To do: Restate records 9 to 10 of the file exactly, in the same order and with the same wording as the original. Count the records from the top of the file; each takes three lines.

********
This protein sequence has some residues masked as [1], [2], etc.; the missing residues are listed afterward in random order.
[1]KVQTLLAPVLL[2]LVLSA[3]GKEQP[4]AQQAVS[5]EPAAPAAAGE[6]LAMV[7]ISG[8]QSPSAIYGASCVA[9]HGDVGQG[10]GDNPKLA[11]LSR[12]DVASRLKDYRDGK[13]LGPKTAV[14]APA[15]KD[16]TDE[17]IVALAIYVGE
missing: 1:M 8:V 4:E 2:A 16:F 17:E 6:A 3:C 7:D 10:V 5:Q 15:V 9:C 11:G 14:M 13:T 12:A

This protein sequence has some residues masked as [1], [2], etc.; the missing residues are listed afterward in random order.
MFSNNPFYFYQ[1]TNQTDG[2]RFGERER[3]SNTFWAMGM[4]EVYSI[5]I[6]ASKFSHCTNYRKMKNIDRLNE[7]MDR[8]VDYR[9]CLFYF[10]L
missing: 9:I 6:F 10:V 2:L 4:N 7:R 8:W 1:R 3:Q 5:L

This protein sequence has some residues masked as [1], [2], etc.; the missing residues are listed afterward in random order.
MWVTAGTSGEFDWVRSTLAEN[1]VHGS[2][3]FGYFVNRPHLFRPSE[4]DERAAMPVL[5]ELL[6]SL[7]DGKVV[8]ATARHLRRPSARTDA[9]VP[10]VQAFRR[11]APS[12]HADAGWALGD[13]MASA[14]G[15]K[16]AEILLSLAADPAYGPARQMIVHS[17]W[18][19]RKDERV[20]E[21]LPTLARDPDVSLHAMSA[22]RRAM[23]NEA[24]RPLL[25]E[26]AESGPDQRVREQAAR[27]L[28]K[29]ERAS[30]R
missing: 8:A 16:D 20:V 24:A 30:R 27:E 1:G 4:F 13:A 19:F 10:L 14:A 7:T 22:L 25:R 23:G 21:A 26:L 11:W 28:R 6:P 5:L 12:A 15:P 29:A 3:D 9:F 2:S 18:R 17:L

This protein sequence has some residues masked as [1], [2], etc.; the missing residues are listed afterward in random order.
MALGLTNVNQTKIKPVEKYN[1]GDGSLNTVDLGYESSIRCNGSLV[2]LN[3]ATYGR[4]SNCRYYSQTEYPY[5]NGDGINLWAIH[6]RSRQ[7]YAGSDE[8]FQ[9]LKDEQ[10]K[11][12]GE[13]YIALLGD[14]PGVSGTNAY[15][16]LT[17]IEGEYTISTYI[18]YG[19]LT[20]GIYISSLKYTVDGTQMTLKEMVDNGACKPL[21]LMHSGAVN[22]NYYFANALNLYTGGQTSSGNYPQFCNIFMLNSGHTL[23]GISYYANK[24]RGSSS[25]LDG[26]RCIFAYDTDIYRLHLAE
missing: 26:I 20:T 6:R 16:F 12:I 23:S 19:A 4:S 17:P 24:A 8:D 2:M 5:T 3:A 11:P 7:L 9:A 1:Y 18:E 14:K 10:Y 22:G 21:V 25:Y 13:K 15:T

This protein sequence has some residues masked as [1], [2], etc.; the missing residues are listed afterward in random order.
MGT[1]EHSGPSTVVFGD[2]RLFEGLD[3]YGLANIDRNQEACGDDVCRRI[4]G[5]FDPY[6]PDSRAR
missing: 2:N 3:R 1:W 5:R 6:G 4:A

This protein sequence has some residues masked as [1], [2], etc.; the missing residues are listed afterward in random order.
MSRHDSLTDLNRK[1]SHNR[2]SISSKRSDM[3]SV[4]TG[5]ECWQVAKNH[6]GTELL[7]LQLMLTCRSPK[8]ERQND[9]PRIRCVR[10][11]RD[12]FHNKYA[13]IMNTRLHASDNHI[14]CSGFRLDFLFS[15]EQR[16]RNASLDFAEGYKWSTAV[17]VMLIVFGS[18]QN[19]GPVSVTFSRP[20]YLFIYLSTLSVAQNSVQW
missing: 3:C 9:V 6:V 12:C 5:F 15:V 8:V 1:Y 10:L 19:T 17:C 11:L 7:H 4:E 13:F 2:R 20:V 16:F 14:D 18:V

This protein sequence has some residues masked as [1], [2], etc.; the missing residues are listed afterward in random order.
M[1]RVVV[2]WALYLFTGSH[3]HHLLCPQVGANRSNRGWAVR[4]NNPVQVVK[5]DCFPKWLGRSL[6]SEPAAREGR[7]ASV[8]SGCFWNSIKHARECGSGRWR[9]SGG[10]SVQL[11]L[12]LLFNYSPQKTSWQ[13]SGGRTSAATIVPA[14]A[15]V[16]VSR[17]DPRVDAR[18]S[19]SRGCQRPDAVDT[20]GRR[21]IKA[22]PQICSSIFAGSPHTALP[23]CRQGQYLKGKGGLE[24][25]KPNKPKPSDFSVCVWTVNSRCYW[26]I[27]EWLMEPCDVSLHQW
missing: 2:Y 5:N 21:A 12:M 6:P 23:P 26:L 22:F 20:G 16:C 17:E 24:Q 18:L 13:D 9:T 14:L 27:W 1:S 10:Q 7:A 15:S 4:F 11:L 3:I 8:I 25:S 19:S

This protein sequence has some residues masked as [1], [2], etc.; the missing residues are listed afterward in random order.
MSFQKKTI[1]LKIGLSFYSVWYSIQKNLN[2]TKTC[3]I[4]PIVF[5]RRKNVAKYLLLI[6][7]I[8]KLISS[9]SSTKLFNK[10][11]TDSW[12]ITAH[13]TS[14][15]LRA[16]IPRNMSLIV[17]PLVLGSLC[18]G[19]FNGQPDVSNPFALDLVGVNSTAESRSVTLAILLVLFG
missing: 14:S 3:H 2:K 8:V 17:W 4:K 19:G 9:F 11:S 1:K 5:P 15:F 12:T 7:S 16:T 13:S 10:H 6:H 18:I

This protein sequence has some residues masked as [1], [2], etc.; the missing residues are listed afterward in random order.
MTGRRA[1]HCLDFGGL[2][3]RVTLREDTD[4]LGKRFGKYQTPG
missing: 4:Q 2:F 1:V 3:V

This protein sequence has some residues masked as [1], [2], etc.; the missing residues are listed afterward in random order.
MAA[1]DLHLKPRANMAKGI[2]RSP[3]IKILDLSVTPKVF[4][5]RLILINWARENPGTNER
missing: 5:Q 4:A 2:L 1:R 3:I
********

This protein sequence has some residues masked as [1], [2], etc.; the missing residues are listed afterward in random order.
MTGRRA[1]HCLDFGGL[2][3]RVTLREDTD[4]LGKRFGKYQTPG
missing: 4:Q 2:F 1:V 3:V

This protein sequence has some residues masked as [1], [2], etc.; the missing residues are listed afterward in random order.
MAA[1]DLHLKPRANMAKGI[2]RSP[3]IKILDLSVTPKVF[4][5]RLILINWARENPGTNER
missing: 5:Q 4:A 2:L 1:R 3:I